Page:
Trades, Prospects and a lil mo' Wily Mo

Joe Mammy knows who he wants as his fourth outfielder. He just doesn't know how to get him.

As you may have read (and if you haven't you should) Brian Walton and I have been chatting up an idea he proposed back in the spring for a fourth regular outfielder. I half-ways suggested that perhaps So Taguchi had come around enough to be a reliable plug for the aging trio of starters we have now. Brian had about 120 starts in mind, however and I was optimistically thinking 80 or so.

I countered that if we were going to seriously pursue a fourth regular to play nearly everyday and not just as a hyper-situational guy that we should take the opportunity to kill two birds with one stone. Currently the Cards don't have a reliable right-handed power guy available off the bench—so a big ol' righty would be nice. Secondly only Edmonds is under contract beyond this season. Walker has a pricey option and seems to be mulling hanging it up at the end of this season anyway. Sanders, well, Reggie isn't getting any younger so he's not likely to be a long-term solution.

I proposed that if the Cardinals were looking for a fourth regular that the most obvious choice would be a player like Wily Mo Pena—currently the fourth outfielder for the Reds. He's young, he's right-handed and he can absolutely mash the ball. What's more he's young and could be given a multi-year contract to ease the free agent/retirement exodus we'll probably be looking at this October/November. Add a year of experience hanging with Griffey in Cincinnati and round it out with Reggie, Jim and Larry in St. Louis and you've got a recipe for a kid who will add some youth, hard work and maturity in the outfield beyond '06.

As always, the question becomes: what prospects are we willing to send to another team in order to keep us going instead of developing players within our own system. Sadly when looking to bolster the Cardinals I've come to just assume that any aid other than bullpen/bench players will be coming from another organization.

You can look at that situation one of two ways: we're continuing to sell off what we know we have for what we think we're getting. Credit where credit is due: Walt Jocketty has shown many a master stroke in turning semi-touted prospects into class veterans who produce. However, unless you're the New York Yankees (and, apparently, even the Yankees haven't even been the Yankees…) you can't buy your way out of a bad trade hole but have to live with it, warts and all.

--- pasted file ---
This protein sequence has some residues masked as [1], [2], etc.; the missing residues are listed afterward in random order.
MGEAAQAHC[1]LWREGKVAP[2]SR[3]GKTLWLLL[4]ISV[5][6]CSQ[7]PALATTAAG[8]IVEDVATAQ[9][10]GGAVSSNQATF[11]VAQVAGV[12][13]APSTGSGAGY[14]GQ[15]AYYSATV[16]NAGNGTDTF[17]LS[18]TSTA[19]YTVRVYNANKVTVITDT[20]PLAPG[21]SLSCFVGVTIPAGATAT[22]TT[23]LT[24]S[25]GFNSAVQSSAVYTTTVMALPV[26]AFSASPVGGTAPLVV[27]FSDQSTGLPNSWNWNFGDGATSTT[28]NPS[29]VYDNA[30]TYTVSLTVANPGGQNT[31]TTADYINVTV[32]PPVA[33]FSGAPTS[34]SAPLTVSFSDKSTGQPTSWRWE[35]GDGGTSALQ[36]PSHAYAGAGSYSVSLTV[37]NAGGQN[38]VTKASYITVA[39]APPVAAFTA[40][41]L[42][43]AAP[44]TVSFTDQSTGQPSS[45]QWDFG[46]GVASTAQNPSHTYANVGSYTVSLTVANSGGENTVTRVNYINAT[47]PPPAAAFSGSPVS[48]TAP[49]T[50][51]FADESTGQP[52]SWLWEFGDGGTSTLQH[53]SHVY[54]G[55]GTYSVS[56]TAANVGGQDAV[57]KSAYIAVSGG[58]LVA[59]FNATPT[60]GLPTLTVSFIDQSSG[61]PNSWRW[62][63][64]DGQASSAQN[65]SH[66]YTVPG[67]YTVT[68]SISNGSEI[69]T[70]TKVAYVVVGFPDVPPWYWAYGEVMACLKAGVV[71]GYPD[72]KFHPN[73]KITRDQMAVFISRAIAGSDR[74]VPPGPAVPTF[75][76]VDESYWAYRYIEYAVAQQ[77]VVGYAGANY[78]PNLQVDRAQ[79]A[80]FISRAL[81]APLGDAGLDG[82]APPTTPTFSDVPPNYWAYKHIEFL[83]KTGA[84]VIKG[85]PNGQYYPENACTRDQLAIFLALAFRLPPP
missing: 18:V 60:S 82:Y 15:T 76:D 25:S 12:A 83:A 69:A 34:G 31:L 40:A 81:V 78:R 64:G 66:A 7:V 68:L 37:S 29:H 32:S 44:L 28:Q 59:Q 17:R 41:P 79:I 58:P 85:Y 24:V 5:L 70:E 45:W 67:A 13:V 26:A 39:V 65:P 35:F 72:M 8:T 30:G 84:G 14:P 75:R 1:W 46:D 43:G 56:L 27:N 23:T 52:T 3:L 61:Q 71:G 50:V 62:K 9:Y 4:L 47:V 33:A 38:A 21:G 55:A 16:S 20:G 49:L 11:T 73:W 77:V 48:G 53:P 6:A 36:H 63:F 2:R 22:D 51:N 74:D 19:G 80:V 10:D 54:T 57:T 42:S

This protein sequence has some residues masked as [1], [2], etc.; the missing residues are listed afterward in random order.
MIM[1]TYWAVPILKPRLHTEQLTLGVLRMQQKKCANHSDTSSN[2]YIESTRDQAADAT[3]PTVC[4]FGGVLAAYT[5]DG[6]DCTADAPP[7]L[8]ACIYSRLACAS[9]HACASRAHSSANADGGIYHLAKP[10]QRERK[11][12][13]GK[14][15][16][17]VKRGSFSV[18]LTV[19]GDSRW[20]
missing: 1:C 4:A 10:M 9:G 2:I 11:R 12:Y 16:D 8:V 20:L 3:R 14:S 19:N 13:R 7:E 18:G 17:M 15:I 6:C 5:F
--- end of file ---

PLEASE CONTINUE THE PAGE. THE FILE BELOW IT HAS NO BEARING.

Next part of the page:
The other view is slightly more cynical (and partially stolen and then twisted from Ray Mileur) that there really is no such thing as a prospect. In a world of baseball parity how many teams can really afford to have a rookie taking a roster spot and trying to figure out how to pitch at the major league level and maybe managing a .500 record? The teams working with rookies in the rotation do so out of financial necessity, not because the idea of plopping a 22 year-old off the bus from AAA on the mound makes them feel good. Position players are less volatile but pitching wins titles.

There are exceptions, of course, but it seems the course of the Cardinals (and a number of other teams in the league) is let the teams trying to rebuild have all the kids they want in hopes being competitive a season or two down the road and let the rest fortify their positions with the best talent they can afford. While I was surprised to see Danny Haren get moved in the offseason, I have a hard time feeling too bad about the move that gave us Mark Mulder (5-1, 3.44 ERA) in exchange for Haren (1-5, 5.32 ERA) and Kiko Calero (who's currently on the DL) and a prospect who's not likely to see the majors for another year or two at the earliest.

Probably the biggest loss teams in the league are going to feel is the emergence of the Washington Nationals. Once the lowly Montreal Expos served as a kind of AAAA level where players could work out their game until they were weeded out or became good enough to move to a franchise with actual fans. It was the great proving grounds for over a decade where the likes of Larry Walker, Pedro Martinez, Andres Galarraga, Tim Raines, Moises Alou, Cliff Floyd, Vlad Guerrero and Carl Pavano were showed how to play the game under good managers without the distraction of people in the stands or big-time contracts.

While teams like the Pirates and the Royals seem to perennially make their contributions to the talent pool in the name of payroll, the game has changed. Granted we're still only halfway through May, but with smaller divisions, the introduction of the wild card and more consistency through the league the number of buyers come trade time seems to be growing while sellers seem to be, at best, fixed. The game is evolving and perhaps the days of relying on your farm system are dwindling or at least changing. And like it or not, we're either ahead of the curve or heading towards disaster.

And I still don't know what it would take to get Wily Mo Pena into Cardinal red this season.

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